FAQ

Hyperbaric oxygen therapy is used internationally for more than 80 different conditions. Research supports its use for athletic injuries and performance, arthritis, autism, attention deficit disorder, auto-immune disorders, Bell’s Palsy, brain and head injuries, burn injuries, cardiovascular disease, cerebral palsy, Crohn’s disease, dermatological conditions, diabetes, dementia, interstitial cystitis, irritable bowel syndrome and colitis, Lyme disease, learning disabilities, mild cognitive impairment, MS, neuropathies, NON-healing wounds, pervasive development disorders, post-concussion syndrome, PTSD, radiation damaged tissue, reflex sympathetic dystrophy, reconstructive surgery, stroke, transverse myelitis, TBI and more. Research is showing that it may be effective as an anti- aging and cancer prevention strategy. (link to Harch’s testimony to NIH on Utube)

HBOT is FDA approved to treat air or gas embolism, carbon monoxide and cyanide poisoning, crush injury, acute traumatic ischemia, decompression sickness, delayed radiation injury, diabetic foot ulcers, enhanced healing of problem wounds, exceptional blood loss, gas gangrene, intracranial abscess, necrotizing soft tissue infections, osteomyelitis (refractory), skin grafts and flaps (compromised), and thermal burns.

How can I learn more about HBOT?

A very comprehensive book about HBOT is The Oxygen Revolution by Paul Harch, M.D. This book is geared toward individuals who would like to learn more about how HBOT works and what conditions it treats. The book explores the science behind HBOT, as well as case histories of patients who have benefited from HBOT.

Do you take insurance?

Unfortunately, most insurance policies do not cover mild HBOT. Our fee structure for treatment and chamber sales reflects our mission, which is to make hyperbaric oxygen therapy available and accessible to those who can benefit from it.

Many of the common uses for HBOT are termed “off-label” by the FDA. What does “off-label” mean?
If a drug/device is prescribed for a particular diagnosis that does not appear on the FDA’s approved (i.e. labeled) list then its use is considered “off­label”. Off­label uses are neither risky nor investigational; they constitute the traditional practice of medicine that has existed long before the FDA. Often the off­label use of a drug or medical device may, in fact, be less risky than the approved indications.

Off ­label use is widespread in the medical community and is often considered essential to giving patients optimal medical care. The Food and Drug Law Journal states, “Off­label uses of medical devices and drugs perform an important therapeutic role in many, if not most, areas of medical practice”. Prescriptions for off­label uses of drug products “may account for more than 25% of the approximately 1.6 billion prescriptions written each year, with some recent estimates running as high as 60%.” For example, Gabapentin is FDA approved for treatment of seizures and post-herpetic neuralgia in adults, but is commonly used off­label to treat bipolar disorder, essential tremors, hot flashes, migraine, restless leg syndrome, and neuropathic pain. Beta-blockers are routinely prescribed for a variety of off-label uses, tricyclic antidepressants are prescribed for chronic pain, and antipsychotics for attention deficit hyperactivity disorder (ADHD). Pediatric uses for most medications are considered off­label, as drugs are not routinely tested on children. Many inhaled bronchodilators, antimicrobials, anticonvulsants, and proton pump inhibitors are frequently used in children without formal FDA approval. Thus, “in some cases, if you didn’t use the drug in the off­label way, you’d be guilty of malpractice” (Beck, J. & Azari, E., 1998). FDA, Off­Label Use, and Informed Consent: Debunking Myths and Misconceptions. Food and Drug Law Journal, 53: p. 80). Accordingly HBOT for brain injuries is simply the off­label use of a FDA approved drug/device.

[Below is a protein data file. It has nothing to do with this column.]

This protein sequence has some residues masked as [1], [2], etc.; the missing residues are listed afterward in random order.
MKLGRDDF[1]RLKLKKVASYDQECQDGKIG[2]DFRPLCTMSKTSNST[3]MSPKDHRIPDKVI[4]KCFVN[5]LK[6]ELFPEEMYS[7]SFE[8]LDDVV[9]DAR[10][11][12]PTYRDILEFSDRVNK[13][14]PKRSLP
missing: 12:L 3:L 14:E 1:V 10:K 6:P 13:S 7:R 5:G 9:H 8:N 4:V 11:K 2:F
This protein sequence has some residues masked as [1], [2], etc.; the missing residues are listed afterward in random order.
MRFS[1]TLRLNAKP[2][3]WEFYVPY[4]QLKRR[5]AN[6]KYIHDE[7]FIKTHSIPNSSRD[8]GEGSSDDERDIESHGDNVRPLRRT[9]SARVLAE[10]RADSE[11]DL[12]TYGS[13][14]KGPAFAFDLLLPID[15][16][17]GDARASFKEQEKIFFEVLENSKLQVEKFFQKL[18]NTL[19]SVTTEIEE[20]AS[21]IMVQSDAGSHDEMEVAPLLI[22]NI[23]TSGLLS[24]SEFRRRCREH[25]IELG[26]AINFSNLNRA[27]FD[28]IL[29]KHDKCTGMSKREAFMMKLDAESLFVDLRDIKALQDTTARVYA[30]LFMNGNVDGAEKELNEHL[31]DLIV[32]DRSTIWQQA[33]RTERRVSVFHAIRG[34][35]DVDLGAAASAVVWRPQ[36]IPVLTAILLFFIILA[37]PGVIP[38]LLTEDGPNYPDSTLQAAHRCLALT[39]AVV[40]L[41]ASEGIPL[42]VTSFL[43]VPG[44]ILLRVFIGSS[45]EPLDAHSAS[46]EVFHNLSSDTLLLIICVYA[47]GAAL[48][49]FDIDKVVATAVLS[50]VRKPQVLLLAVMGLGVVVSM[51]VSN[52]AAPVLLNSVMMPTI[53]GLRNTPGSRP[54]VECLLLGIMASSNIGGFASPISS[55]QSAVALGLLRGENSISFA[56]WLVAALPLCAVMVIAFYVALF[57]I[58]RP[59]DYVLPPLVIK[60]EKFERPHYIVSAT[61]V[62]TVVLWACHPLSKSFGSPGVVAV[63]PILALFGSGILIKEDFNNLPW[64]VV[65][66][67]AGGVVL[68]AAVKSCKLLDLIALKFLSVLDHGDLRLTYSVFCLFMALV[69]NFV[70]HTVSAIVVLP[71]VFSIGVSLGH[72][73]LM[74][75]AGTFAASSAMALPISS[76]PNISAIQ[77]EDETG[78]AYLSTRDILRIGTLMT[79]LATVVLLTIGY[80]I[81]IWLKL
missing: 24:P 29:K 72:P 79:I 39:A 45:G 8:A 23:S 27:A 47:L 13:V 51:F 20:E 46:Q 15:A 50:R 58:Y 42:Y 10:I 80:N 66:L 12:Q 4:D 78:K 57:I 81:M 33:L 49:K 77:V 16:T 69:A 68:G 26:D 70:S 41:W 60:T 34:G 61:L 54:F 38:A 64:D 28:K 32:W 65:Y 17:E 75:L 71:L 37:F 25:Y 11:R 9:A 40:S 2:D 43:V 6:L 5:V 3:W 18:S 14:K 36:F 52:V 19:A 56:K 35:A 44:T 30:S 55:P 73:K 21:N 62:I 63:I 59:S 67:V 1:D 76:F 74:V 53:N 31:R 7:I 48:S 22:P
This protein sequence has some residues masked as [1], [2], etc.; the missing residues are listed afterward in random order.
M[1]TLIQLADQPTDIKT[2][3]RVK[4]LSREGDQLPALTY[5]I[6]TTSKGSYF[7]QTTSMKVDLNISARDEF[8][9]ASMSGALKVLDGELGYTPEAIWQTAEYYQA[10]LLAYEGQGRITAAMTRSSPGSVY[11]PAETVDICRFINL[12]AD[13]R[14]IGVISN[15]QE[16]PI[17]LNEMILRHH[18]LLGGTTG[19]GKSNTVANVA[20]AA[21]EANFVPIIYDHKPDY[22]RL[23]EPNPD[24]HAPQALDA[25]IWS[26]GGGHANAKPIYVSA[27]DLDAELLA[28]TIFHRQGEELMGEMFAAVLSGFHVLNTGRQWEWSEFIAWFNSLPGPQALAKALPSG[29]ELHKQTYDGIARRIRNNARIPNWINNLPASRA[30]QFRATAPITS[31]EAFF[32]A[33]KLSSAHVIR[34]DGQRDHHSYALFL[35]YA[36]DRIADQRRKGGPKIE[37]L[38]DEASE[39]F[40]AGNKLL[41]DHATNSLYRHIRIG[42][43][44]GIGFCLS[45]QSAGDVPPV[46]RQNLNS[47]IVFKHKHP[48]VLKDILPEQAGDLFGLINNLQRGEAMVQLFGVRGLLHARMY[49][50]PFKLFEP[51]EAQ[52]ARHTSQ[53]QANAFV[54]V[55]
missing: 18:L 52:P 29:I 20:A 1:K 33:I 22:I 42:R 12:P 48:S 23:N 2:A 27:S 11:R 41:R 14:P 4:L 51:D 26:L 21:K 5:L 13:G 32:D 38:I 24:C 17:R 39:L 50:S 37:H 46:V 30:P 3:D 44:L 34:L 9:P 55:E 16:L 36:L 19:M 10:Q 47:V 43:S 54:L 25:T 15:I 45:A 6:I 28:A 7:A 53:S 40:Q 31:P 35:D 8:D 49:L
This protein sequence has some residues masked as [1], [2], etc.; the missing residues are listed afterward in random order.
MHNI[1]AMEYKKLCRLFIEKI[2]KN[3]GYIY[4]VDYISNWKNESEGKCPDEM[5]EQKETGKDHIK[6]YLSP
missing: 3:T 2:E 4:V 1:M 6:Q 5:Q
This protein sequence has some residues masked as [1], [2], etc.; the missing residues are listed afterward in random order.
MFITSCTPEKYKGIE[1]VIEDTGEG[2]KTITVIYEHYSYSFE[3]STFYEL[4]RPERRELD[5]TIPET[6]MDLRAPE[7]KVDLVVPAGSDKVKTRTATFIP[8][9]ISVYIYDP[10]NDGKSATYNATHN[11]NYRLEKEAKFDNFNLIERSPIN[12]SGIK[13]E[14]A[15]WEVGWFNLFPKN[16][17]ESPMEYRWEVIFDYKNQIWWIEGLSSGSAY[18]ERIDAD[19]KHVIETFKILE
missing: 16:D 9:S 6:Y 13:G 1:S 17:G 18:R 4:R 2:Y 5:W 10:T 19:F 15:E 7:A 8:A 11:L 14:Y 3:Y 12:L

Unfortunately, certain third party payers have used the FDA label indications as a means for determining reimbursement, which, in practice, results in the untoward restriction of a physician’s ability to prescribe an approved drug/device off­label. To be clear, the FDA label was never intended to influence the practice of medicine, but the inaccurate understanding of the FDA’s intention has been opportunistically used by third party payers to restrict reimbursement.